Bladder Disorder - Bladder Infection Cystitis - New York Urologic
Hemorrhagic cystitis is marked by a sudden onset of hematuria, which is the presence of blood in the urine. It is also accompanied by intense bladder pain and/or irritation in the bladder. It's caused by bladder inflammation, which leads to heavy bleeding mixed with urine. This inflammation and irritation occur when the interior surface lining of the bladder and surrounding blood vessels are damaged. Hemorrhagic cystitis is caused by radiation treatment, certain medications, toxins, or as a result of viruses such as papovaviruses or certain bacteria such as Escherichia coli. Certain types of oncology treatment, such as cyclophosphamide (Cytoxan, Neosar) and ifosfamide, can also lead to Hemorrhagic Cystitis, though it can often be prevented by drinking plenty of fluids along with using the medication Mesna.
Symptoms of hemmorrhagic cystitis include hematuria, painful or burning urination, a frequent or urgent need to urinate, and occasionally, urinary incontinence. Some patients may also feel abdominal pain, fatigue and fever and chills.
Radiation cystitis is considered a noninfectious type of Hemorrhagic Cystitis since it is not caused by an infectious source such as a bacteria or virus. Instead, it's caused by radiation to the pelvic area during oncological treatment. Radiation treatment for tumors of pelvic organs including the bladder, prostate, colon, cervix, uterus or rectum, can irritate the bladder which may also have been irradiated during the process. In less severe cases of Radiation cystitis, patients may only experience painless hematuria along with mild sensation of urinary frequency. In the more severe cases of Radiation Cystitis however, bladder hemorrhaging can be extensive and even life-threatening. In such rare though extreme cases, patients may have severe bladder contractions as well as significant urinary urgency and frequency as well as sharp pelvic pain.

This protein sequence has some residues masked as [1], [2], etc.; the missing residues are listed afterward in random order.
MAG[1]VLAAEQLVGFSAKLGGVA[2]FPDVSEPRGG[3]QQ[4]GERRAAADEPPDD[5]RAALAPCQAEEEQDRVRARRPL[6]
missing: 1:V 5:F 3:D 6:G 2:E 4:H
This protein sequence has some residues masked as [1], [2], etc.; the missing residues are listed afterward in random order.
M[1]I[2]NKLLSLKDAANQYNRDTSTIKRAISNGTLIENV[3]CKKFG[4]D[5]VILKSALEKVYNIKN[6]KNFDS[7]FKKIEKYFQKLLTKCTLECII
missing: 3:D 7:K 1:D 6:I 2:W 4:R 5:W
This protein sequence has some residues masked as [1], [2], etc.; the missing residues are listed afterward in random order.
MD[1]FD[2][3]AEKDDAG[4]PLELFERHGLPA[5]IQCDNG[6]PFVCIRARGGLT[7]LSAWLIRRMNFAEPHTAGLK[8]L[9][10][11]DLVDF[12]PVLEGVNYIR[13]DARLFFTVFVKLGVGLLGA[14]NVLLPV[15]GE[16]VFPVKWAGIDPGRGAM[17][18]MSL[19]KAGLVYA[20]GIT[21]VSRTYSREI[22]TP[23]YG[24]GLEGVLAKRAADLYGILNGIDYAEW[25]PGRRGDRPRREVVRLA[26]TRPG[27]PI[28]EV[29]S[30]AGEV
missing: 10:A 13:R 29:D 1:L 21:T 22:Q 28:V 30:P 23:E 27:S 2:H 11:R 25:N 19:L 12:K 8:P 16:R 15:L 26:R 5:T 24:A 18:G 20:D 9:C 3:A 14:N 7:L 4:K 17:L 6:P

Emphysematous Cystitis is a rare but potentially life-threatening condition. It's marked by the presence of gas within the bladder wall, and occurs most frequently in middle-aged women (roughly 65% of all cases) and diabetics (approximately in 65% of all cases). Incidence of this condition is heightened in patients with chronic urinary tract infections or urinary tract outlet obstruction. The direct cause of the condition is usually the presence of bacterial or fungal organisms in the bladder wall. The most common bacteria are Escherichia coli, Klebsiella pneumoniae, Clostridiums, and Enterobacters. The severity of symptoms associated with Emphysematous Cystitis vary. Frequently, it presents itself without any specific symtoms and is only diagnosed via abdominal imaging during medical evaluation. Patients with Emphysematous Cystitis often come into the ER or doctor’s office in Septic shock.